Wow, that’s starting to feel like a catch-phrase…





I remember the first Fighting Fantasy book I purchased. It was at some random charity store, and came to around £5 – which was quite a lot for a six year old – though, it was technically two books… as it was a quirky “two-player” concept (that didn’t work very well, and luckily proved to be a one-off within the series). Even though I was unable to properly play the book, the fact that I was able to try to play it anywhere was incredibly appealing (as I didn’t have a Game Boy at the time), and on the family’s numerous long drives I would have a little adventure in the back seat. Killing some trolls and whatnot.


Over the years, and plentiful trips to car boot sales and the like, I managed to amass an incredibly comprehensive collection (approximately 80% of the original series at one point adorned my shelf). As I grew up, however, and video game consoles took over, I eventually threw my collection out – seeking to make room on my bookcase for video cassettes and Playstation games, which had become my new “collection”. I regretted it nearly immediately, and soon realized that purchasing the books had become a much more difficult affair than it had been when I was younger. Luckily, for me, the series was revived in 2002, and my mother knew me enough to purchase the set for my birthday.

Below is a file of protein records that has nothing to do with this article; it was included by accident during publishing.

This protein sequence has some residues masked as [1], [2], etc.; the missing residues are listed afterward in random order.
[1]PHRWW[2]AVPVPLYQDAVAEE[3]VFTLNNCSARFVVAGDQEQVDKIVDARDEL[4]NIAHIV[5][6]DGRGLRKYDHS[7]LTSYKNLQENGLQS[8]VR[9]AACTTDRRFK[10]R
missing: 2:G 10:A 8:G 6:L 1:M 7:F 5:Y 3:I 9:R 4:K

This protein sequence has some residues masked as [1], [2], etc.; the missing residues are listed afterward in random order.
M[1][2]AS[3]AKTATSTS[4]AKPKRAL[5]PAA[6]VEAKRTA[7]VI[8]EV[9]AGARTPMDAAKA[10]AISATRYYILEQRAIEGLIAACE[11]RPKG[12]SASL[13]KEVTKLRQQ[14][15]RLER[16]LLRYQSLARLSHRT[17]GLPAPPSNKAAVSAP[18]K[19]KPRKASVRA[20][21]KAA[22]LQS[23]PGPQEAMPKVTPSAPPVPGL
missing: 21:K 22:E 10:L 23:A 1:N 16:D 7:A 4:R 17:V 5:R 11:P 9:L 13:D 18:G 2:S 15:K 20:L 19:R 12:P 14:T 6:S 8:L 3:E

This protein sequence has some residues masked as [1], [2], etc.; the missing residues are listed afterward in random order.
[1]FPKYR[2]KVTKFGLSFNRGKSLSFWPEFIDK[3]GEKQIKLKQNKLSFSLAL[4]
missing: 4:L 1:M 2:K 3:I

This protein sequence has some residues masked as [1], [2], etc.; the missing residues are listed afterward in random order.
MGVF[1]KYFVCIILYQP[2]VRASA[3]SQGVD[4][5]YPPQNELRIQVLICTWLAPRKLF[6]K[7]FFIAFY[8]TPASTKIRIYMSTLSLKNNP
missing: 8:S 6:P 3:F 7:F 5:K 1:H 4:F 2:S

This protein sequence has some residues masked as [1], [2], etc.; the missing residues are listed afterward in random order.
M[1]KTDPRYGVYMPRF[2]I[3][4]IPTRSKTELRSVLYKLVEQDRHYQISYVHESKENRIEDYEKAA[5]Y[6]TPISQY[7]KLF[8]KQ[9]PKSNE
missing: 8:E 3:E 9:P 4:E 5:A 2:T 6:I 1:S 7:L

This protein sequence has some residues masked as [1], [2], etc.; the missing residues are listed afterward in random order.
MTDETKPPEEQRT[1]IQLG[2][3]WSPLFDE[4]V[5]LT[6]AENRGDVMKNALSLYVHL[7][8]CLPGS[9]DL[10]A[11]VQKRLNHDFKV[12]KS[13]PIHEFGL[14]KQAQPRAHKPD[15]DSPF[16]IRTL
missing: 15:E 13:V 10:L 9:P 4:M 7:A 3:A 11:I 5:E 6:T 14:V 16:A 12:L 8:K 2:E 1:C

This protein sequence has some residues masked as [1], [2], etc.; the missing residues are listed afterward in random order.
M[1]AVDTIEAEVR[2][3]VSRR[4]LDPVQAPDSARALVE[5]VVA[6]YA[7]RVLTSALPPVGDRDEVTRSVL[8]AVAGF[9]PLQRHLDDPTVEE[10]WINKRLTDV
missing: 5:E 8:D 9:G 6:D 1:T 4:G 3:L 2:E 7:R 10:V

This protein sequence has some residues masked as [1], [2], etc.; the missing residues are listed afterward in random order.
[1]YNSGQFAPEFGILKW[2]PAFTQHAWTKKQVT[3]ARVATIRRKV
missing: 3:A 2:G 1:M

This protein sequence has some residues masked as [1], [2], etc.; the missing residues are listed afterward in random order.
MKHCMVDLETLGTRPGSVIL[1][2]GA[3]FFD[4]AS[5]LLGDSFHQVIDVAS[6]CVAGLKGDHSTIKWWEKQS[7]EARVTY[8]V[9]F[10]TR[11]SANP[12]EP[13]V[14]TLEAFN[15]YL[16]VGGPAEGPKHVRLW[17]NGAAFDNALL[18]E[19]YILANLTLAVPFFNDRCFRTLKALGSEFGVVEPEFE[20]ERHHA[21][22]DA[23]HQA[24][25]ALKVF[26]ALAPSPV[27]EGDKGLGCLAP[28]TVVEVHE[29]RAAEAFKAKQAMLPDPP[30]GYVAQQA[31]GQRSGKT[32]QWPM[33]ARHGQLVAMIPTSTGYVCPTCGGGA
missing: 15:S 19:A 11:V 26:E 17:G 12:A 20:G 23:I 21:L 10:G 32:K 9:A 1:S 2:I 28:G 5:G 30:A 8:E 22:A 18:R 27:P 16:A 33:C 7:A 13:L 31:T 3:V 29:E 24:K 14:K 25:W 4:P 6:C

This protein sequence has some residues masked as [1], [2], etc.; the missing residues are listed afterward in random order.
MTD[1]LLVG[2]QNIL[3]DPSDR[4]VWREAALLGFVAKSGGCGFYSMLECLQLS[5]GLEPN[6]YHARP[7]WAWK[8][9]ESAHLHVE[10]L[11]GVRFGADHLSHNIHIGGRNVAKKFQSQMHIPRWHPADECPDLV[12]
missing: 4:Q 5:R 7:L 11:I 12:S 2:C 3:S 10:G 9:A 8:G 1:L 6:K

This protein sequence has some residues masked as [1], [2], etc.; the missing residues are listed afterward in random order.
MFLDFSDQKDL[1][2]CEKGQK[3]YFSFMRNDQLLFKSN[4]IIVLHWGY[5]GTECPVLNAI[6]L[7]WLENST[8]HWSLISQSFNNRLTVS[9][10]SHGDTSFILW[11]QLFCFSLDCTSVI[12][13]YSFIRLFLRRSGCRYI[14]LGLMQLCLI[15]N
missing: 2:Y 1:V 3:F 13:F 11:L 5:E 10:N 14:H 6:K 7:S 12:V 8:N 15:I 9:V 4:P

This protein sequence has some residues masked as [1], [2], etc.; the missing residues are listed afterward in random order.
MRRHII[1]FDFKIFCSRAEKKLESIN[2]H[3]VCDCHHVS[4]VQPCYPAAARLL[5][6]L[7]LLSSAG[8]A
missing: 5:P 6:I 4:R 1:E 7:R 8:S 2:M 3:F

For anyone who hasn’t played a Fighting Fantasy book, they’re incredibly similar to the “Choose Your Own Adventure” books, that everyone has played at least once – with the main difference being the addition of rpg elements; like statistics, an inventory, and the occasional battle, or “saving roll”. Assuming you don’t cheat while playing, they can be an incredibly enjoyable experience. While the series was primarily based in the fantasy genre, there were also numerous sci-fi, modern, and horror installments to break the monotony – most of which also had their own unique “gimmicks” to keep things fresh.

The series itself was created by Steve Jackson and Ian Livingstone – although by the end of it’s run they began to write a smaller portion of the books. Nonetheless, my favorites were almost always written by one of the two. While I can’t remember every book now, I can remember most of my favorites – though, luckily, with enough gaps in my memory to still be able to play them without spoilers. In particular, my favorite books were part of the “Sorcery!” series, penned by solely by Steve Jackson. For anyone interested, the first two parts of the Sorcery! series can now be purchased on iOS, Android and Kindle.